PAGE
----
Five months after The Game happened, Don Brown was still getting asked about it. His vaunted defense, one that dominated 10 straight teams and seemed like a train rolling into Columbus last year, couldn’t stand up to Ohio State.

The Buckeyes whipped Michigan, scoring 62 points on the back of crossing route after crossing route, with the basic man-coverage beaters doing their jobs. And when spring ball came around last April, Brown was still answering for it.

It was clear at the time that Brown, the Wolverines’ defensive coordinator, wasn’t about to back away from his philosophies. Not now, not at age 64, not when he’s piloted one of the best defenses in the country since first stepping into Schembechler Hall in 2016. But that didn’t mean he wasn’t going to address the issue at hand.

That brings us to last Saturday, as Notre Dame dialed up play after play designed to beat man coverage. When he saw zone, quarterback Ian Book reeled.

“We have been playing a lot more zone,” said cornerbacks coach Mike Zordich on Wednesday. “I think it’s helped in a lot of aspects, especially in the passing game, cause they're not expecting it.”

Michigan doesn’t need to be a zone team to be effective running zone. Football is a chess match — if you can throw something different at your opponent than what they’re expecting, you’re probably going to come out on top.

That was what happened Saturday, as Book stared into the zone coverages like a test he hadn’t studied for. It didn’t help that there was a monsoon during the first half, or that Brian Kelly’s playcalling didn’t seem to account for the weather. But Book finished 8-for-25 with just 73 passing yards. “I definitely think he was a little confused,” said junior safety Brad Hawkins on Monday.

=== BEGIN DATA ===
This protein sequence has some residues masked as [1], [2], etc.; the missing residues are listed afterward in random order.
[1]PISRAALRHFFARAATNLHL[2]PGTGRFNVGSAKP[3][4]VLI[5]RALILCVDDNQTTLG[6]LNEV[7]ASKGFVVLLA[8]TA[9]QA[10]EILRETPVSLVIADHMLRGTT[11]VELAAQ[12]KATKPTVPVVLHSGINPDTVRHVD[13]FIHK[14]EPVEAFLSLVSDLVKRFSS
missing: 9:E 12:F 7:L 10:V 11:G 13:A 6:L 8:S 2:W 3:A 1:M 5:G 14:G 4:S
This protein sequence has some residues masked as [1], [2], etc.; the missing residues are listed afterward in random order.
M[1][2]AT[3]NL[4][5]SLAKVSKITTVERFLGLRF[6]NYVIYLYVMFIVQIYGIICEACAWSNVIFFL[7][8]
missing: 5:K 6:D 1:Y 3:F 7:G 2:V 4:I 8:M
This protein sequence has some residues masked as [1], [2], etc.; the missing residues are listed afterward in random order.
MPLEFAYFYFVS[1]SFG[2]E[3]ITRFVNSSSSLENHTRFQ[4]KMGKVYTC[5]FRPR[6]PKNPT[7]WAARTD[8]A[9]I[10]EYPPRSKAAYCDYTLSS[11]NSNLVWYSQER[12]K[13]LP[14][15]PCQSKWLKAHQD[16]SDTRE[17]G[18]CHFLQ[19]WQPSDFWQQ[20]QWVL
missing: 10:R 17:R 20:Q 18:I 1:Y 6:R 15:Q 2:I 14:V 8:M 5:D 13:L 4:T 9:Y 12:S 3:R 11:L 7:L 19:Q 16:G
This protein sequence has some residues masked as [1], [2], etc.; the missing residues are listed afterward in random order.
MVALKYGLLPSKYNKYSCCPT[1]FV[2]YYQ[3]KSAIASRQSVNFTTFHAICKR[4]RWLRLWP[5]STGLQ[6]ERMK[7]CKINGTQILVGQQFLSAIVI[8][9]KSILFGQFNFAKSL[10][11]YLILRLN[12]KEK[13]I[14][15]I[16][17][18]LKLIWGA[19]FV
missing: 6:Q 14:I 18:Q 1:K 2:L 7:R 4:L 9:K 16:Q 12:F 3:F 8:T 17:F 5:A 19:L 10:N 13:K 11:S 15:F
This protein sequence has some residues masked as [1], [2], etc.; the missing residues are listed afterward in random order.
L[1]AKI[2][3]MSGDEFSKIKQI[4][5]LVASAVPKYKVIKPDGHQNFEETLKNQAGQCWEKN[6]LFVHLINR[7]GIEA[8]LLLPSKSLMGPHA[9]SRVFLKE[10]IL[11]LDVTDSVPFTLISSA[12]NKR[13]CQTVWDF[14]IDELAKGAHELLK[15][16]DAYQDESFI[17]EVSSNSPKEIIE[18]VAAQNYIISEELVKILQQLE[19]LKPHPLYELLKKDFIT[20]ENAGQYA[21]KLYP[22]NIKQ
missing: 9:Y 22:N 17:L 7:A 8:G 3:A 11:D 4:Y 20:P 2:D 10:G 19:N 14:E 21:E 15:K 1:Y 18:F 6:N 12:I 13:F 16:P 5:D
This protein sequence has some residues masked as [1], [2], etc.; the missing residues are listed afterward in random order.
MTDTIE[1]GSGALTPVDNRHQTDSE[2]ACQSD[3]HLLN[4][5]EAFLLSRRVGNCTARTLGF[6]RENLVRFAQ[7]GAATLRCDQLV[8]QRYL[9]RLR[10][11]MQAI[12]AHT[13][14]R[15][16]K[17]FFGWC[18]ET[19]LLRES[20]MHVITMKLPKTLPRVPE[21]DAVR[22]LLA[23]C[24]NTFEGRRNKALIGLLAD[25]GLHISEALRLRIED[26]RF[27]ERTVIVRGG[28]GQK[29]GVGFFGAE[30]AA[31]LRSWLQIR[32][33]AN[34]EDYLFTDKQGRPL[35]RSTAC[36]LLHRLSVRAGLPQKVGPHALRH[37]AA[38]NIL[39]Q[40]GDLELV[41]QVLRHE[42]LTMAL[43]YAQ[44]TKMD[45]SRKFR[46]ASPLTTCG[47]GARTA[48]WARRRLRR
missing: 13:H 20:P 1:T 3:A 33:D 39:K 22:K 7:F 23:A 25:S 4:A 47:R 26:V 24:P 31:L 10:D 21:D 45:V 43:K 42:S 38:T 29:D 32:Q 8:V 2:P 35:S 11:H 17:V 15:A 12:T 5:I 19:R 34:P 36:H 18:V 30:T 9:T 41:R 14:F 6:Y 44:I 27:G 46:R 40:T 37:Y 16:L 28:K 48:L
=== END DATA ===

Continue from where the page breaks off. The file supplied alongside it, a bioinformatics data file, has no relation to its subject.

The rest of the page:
Brown’s base zone coverage is called “Eagle.” It’s not new — he’s had it in his playbook for a long time — but he’s now deploying it more liberally.

As far as self-scouting goes, any evaluation of Michigan under Brown would have shown a team married to single-high coverage with a tendency to blitz liberally. That, to be clear, is not a bad thing. Anything that gets you to the sustained success Brown has had is the opposite.

But a lack of ability to do much else well put the Wolverines on the back foot in Columbus last year. And ultimately, beating teams of that caliber is still the hump Michigan still needs to get over.

Against Notre Dame, a rival and a top-10 team, the Wolverines managed to shut things down with a healthy mix. They still know who they are, and they certainly aren’t about to stray from Brown’s aggressive philosophy. “Within all that zone coverage, there’s still pressure,” Zordich said. “So that is a big plus for us.”

Still, adapting to each opponent has been an emphasis.

“Every week, Don does add a little different flavoring into it,” Zordich said. “Little change in the pattern, here or there. You have to make changes weekly, but the core of it pretty much stays the same, and that’s how you get better.”

As Michigan tries to bridge the gap that has defined the program, going from a team that makes its living against lackluster competition to one that can beat anyone, adjustments like that are a necessity.

Ohio State exposed that hole last year, and Brown seemed to slam it shut against Notre Dame.

“It definitely has teams guessing,” Hawkins said. “Has quarterbacks guessing.”

It doesn’t solve every problem for the defense, and the Fighting Irish should not be mistaken for the Buckeyes. But it is clear that while everyone was still dwelling on Michigan’s problems last spring, Brown was working on a solution.

“Don Brown called a great game,” said Michigan coach Jim Harbaugh on Saturday. “He really had it wired. Can’t say enough about that.”

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